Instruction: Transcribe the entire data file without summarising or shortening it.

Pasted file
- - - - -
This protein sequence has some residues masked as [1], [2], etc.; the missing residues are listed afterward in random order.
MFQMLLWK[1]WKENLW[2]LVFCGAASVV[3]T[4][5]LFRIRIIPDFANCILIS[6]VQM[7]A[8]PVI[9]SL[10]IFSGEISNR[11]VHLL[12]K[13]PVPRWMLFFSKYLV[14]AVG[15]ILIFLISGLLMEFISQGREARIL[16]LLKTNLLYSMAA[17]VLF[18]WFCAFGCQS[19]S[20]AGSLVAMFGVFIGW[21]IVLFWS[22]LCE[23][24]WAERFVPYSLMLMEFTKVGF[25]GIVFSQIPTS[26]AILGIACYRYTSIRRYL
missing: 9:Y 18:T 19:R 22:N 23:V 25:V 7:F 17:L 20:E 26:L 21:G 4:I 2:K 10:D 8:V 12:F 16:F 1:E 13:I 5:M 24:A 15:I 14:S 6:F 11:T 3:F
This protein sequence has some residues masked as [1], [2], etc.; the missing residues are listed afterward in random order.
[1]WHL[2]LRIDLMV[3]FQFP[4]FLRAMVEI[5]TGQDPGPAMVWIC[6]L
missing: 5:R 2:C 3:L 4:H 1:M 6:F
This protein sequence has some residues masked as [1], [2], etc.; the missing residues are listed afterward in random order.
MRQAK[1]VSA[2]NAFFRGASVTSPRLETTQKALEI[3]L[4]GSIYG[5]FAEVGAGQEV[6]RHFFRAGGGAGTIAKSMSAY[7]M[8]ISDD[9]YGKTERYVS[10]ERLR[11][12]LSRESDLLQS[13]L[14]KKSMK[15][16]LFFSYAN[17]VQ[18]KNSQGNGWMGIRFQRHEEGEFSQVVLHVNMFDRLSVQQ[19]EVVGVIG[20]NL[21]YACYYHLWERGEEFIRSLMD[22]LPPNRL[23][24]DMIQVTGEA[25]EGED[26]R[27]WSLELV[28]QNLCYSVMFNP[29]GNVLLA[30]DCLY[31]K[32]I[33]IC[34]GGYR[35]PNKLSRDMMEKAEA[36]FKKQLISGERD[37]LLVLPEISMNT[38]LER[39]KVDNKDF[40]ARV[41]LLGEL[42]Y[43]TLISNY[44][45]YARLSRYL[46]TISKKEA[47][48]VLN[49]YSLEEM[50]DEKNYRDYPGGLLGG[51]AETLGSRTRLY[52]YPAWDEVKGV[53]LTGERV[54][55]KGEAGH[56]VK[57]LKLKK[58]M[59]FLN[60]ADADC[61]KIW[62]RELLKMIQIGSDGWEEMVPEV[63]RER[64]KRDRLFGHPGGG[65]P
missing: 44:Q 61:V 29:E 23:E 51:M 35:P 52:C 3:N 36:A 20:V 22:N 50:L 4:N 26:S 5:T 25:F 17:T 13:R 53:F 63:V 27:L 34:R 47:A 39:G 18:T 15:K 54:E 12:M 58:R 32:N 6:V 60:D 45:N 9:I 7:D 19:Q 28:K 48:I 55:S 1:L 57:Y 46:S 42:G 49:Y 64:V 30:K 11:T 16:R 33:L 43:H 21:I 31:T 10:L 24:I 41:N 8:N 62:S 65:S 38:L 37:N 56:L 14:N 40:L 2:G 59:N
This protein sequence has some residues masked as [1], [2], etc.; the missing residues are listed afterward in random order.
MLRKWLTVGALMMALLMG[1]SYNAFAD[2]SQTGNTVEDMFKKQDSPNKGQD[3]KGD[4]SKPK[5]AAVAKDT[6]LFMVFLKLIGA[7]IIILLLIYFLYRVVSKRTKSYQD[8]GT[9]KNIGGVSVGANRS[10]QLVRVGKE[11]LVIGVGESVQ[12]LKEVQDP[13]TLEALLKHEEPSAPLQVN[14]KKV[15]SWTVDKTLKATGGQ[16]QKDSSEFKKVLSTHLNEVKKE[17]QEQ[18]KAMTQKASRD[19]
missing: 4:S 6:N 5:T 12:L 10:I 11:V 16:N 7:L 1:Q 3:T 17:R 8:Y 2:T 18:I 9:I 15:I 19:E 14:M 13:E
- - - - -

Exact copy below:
This protein sequence has some residues masked as [1], [2], etc.; the missing residues are listed afterward in random order.
MFQMLLWK[1]WKENLW[2]LVFCGAASVV[3]T[4][5]LFRIRIIPDFANCILIS[6]VQM[7]A[8]PVI[9]SL[10]IFSGEISNR[11]VHLL[12]K[13]PVPRWMLFFSKYLV[14]AVG[15]ILIFLISGLLMEFISQGREARIL[16]LLKTNLLYSMAA[17]VLF[18]WFCAFGCQS[19]S[20]AGSLVAMFGVFIGW[21]IVLFWS[22]LCE[23][24]WAERFVPYSLMLMEFTKVGF[25]GIVFSQIPTS[26]AILGIACYRYTSIRRYL
missing: 9:Y 18:T 19:R 22:N 23:V 25:V 7:F 17:L 20:E 26:L 21:G 4:I 2:K 10:D 8:V 12:F 16:F 1:E 13:I 5:M 24:A 15:I 14:S 6:F 11:T 3:F
This protein sequence has some residues masked as [1], [2], etc.; the missing residues are listed afterward in random order.
[1]WHL[2]LRIDLMV[3]FQFP[4]FLRAMVEI[5]TGQDPGPAMVWIC[6]L
missing: 5:R 2:C 3:L 4:H 1:M 6:F
This protein sequence has some residues masked as [1], [2], etc.; the missing residues are listed afterward in random order.
MRQAK[1]VSA[2]NAFFRGASVTSPRLETTQKALEI[3]L[4]GSIYG[5]FAEVGAGQEV[6]RHFFRAGGGAGTIAKSMSAY[7]M[8]ISDD[9]YGKTERYVS[10]ERLR[11][12]LSRESDLLQS[13]L[14]KKSMK[15][16]LFFSYAN[17]VQ[18]KNSQGNGWMGIRFQRHEEGEFSQVVLHVNMFDRLSVQQ[19]EVVGVIG[20]NL[21]YACYYHLWERGEEFIRSLMD[22]LPPNRL[23][24]DMIQVTGEA[25]EGED[26]R[27]WSLELV[28]QNLCYSVMFNP[29]GNVLLA[30]DCLY[31]K[32]I[33]IC[34]GGYR[35]PNKLSRDMMEKAEA[36]FKKQLISGERD[37]LLVLPEISMNT[38]LER[39]KVDNKDF[40]ARV[41]LLGEL[42]Y[43]TLISNY[44][45]YARLSRYL[46]TISKKEA[47][48]VLN[49]YSLEEM[50]DEKNYRDYPGGLLGG[51]AETLGSRTRLY[52]YPAWDEVKGV[53]LTGERV[54][55]KGEAGH[56]VK[57]LKLKK[58]M[59]FLN[60]ADADC[61]KIW[62]RELLKMIQIGSDGWEEMVPEV[63]RER[64]KRDRLFGHPGGG[65]P
missing: 44:Q 61:V 29:E 23:E 51:M 35:P 52:C 3:N 36:A 20:V 22:N 50:L 4:N 26:S 5:T 25:F 17:T 13:R 53:F 63:V 27:L 34:R 47:A 39:G 18:T 15:K 54:E 12:M 58:R 32:N 6:V 60:D 45:N 9:I 7:D 19:Q 28:K 48:I 55:S 1:L 57:Y 46:S 42:G 49:Y 64:V 30:K 11:T 16:R 33:L 43:H 21:I 31:T 10:L 24:I 41:N 8:N 62:S 65:S 38:L 37:N 56:L 14:N 40:L 2:G 59:N
This protein sequence has some residues masked as [1], [2], etc.; the missing residues are listed afterward in random order.
MLRKWLTVGALMMALLMG[1]SYNAFAD[2]SQTGNTVEDMFKKQDSPNKGQD[3]KGD[4]SKPK[5]AAVAKDT[6]LFMVFLKLIGA[7]IIILLLIYFLYRVVSKRTKSYQD[8]GT[9]KNIGGVSVGANRS[10]QLVRVGKE[11]LVIGVGESVQ[12]LKEVQDP[13]TLEALLKHEEPSAPLQVN[14]KKV[15]SWTVDKTLKATGGQ[16]QKDSSEFKKVLSTHLNEVKKE[17]QEQ[18]KAMTQKASRD[19]
missing: 4:S 6:N 5:T 12:L 10:I 11:V 16:N 7:L 1:Q 3:T 17:R 8:Y 2:T 18:I 9:I 15:I 19:E 14:M 13:E